Microsoft and Sun end their bitter feud with a $1.6bn settlement

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The Independent Online

The long-running computer wars pitting Microsoft against Sun Microsystems, the maker of java software, came to a swift and amicable conclusion yesterday as the two companies announced a $1.6bn (£875m) settlement and promised a new era of co-operation.

For six years, Sun had been the most aggressive challenger to Microsoft's dominance in the software market, launching antitrust challenges across the world in an effort to prevent its products being squeezed out of Microsoft's pre-packaged Windows operating systems and thereby out of the marketplace.

Under the terms of the settlement, Microsoft will pay $700m to Sun to settle the antitrust issues and another $900m to resolve patent disputes concerning Microsoft's development of rivals to java and other Sun products. They have also inaugurated a system of royalty payments for each other's wares, with Microsoft paying an initial $350m to Sun, and pledged to improve compatibility.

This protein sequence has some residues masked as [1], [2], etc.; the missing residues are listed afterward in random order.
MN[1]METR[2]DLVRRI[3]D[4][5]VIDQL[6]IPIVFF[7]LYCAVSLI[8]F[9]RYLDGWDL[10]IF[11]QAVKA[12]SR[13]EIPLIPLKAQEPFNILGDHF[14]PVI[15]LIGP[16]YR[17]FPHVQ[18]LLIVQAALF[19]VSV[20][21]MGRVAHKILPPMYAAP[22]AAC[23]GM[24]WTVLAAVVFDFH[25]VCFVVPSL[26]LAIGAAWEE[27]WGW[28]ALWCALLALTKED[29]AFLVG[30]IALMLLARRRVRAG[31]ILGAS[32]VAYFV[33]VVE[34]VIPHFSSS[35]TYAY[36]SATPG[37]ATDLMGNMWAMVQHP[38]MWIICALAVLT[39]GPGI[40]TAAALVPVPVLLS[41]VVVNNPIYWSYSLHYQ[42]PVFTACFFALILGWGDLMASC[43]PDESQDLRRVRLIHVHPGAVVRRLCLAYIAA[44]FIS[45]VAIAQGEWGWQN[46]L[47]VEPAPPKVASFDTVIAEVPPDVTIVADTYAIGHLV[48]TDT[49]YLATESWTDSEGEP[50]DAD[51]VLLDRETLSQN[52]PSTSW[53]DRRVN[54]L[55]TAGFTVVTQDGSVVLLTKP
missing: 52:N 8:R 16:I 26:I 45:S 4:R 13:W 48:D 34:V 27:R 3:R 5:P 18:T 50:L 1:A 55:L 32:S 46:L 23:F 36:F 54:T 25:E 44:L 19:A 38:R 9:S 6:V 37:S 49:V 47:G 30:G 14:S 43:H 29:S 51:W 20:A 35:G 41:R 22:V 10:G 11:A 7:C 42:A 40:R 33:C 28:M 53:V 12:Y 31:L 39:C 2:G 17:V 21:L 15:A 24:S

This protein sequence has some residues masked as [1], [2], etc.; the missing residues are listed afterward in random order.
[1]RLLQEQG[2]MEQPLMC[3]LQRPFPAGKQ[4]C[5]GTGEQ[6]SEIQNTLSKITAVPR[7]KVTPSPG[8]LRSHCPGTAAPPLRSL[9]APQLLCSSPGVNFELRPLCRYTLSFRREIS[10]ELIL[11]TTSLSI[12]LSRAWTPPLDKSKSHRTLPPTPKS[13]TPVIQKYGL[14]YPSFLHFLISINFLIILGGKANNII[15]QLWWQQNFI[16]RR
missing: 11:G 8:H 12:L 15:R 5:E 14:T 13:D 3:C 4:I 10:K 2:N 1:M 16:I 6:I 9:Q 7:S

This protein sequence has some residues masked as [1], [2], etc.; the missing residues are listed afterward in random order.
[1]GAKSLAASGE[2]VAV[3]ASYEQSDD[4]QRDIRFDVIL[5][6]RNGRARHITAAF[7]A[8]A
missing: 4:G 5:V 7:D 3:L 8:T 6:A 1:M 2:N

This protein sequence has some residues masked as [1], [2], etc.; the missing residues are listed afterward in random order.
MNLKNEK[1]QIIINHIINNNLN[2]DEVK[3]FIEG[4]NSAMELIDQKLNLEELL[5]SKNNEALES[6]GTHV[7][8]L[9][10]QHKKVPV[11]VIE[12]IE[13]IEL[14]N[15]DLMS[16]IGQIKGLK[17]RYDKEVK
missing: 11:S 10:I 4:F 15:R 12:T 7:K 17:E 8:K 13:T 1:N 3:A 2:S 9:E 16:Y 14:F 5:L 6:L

Both sides hailed the new spirit of co-operation, saying it would advance consumer choice and allow the two companies to compete more fairly. It is also clear, however, that the war has exhausted both parties.

Sun yesterday announced it was cutting almost 10 per cent of its workforce - 3,300 of its 35,000 employees - because of continuing losses that are now likely to be wider than expected for the fiscal third quarter.

Microsoft, meanwhile, is still smarting from last week's $600m fine imposed by the European Union over its software bundling practices, and may have decided that a settlement with Sun - which initiated the complaint lodged with the EU -- was a safer bet than risking costly defeat in the courts.

Sun's chief executive, Scott McNealy told reporters in a conference call that customers of both companies had been clamouring for a truce. He said: "Everywhere we go, our customers say 'We have both Sun technology and Microsoft technology - we need peace'."

His words were echoed by Microsoft's chief executive, Steve Ballmer, who said in a statement: "Our companies will continue to compete hard, but this agreement creates a new basis for co-operation that will benefit the customers of both companies."

The share price of both companies improved on the settlement news. Sun shares rose around 15 per cent in morning trading, while Microsoft registered a more modest 2 per cent increase.